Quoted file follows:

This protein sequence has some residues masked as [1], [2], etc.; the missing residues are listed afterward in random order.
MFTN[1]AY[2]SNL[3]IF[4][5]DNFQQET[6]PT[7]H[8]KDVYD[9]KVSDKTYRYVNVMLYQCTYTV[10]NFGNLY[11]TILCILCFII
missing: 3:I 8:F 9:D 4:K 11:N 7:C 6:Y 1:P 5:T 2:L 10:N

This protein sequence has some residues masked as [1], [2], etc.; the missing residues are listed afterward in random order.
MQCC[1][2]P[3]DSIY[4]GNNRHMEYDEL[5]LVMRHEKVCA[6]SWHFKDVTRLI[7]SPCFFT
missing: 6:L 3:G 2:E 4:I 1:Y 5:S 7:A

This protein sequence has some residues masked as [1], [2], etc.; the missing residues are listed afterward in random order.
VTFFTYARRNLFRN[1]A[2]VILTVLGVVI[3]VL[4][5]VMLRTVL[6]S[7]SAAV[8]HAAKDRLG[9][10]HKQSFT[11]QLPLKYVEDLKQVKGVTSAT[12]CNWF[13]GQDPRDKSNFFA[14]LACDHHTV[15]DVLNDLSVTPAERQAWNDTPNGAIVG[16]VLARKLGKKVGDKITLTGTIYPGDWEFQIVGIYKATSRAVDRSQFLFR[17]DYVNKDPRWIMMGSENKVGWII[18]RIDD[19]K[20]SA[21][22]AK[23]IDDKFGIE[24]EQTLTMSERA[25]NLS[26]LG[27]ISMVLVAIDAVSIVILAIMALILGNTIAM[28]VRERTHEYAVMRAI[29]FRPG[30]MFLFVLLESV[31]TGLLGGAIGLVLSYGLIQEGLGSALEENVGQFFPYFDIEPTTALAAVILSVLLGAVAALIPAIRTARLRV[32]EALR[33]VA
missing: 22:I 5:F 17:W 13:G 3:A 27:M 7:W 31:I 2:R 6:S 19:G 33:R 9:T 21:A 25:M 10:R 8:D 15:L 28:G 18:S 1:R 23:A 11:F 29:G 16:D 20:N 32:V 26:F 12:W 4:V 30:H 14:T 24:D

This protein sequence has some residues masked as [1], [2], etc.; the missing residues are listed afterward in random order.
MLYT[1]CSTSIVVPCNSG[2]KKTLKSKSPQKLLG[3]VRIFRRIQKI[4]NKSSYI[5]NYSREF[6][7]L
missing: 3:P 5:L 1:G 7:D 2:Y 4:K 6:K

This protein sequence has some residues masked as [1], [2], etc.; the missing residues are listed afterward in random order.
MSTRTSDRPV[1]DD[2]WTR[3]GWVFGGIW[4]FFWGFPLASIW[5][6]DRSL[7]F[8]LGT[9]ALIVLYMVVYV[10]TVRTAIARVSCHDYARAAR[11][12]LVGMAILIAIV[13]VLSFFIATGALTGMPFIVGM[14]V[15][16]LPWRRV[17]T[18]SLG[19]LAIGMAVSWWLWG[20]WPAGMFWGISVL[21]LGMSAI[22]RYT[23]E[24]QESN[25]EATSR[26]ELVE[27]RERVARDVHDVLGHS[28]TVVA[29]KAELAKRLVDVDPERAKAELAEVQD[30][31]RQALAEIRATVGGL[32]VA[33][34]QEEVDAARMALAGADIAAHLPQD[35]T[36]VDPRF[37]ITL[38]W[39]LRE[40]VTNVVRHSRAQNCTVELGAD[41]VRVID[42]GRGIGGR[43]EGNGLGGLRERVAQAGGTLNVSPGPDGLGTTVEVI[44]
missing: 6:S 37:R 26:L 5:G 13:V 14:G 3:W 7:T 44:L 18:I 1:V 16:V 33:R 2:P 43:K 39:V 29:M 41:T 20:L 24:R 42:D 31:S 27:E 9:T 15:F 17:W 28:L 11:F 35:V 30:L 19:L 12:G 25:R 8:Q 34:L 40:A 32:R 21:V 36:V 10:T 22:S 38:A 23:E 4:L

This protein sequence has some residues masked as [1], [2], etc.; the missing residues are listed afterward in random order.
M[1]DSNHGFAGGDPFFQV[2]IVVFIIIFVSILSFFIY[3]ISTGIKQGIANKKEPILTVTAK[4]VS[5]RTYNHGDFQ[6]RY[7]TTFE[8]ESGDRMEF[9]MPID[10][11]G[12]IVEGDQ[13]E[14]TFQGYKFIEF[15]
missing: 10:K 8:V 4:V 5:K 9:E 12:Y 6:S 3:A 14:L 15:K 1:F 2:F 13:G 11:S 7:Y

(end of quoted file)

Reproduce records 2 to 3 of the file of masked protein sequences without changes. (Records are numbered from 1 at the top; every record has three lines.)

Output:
This protein sequence has some residues masked as [1], [2], etc.; the missing residues are listed afterward in random order.
MQCC[1][2]P[3]DSIY[4]GNNRHMEYDEL[5]LVMRHEKVCA[6]SWHFKDVTRLI[7]SPCFFT
missing: 6:L 3:G 2:E 4:I 1:Y 5:S 7:A

This protein sequence has some residues masked as [1], [2], etc.; the missing residues are listed afterward in random order.
VTFFTYARRNLFRN[1]A[2]VILTVLGVVI[3]VL[4][5]VMLRTVL[6]S[7]SAAV[8]HAAKDRLG[9][10]HKQSFT[11]QLPLKYVEDLKQVKGVTSAT[12]CNWF[13]GQDPRDKSNFFA[14]LACDHHTV[15]DVLNDLSVTPAERQAWNDTPNGAIVG[16]VLARKLGKKVGDKITLTGTIYPGDWEFQIVGIYKATSRAVDRSQFLFR[17]DYVNKDPRWIMMGSENKVGWII[18]RIDD[19]K[20]SA[21][22]AK[23]IDDKFGIE[24]EQTLTMSERA[25]NLS[26]LG[27]ISMVLVAIDAVSIVILAIMALILGNTIAM[28]VRERTHEYAVMRAI[29]FRPG[30]MFLFVLLESV[31]TGLLGGAIGLVLSYGLIQEGLGSALEENVGQFFPYFDIEPTTALAAVILSVLLGAVAALIPAIRTARLRV[32]EALR[33]VA
missing: 22:I 5:F 17:W 13:G 3:A 27:M 7:W 31:I 2:R 6:S 19:G 33:R 9:T 21:A 25:M 10:R 8:D 15:L 28:G 18:S 1:R 23:A 11:F 29:G 16:D 20:N 32:V 26:F 12:W 4:V 30:H 14:T 24:D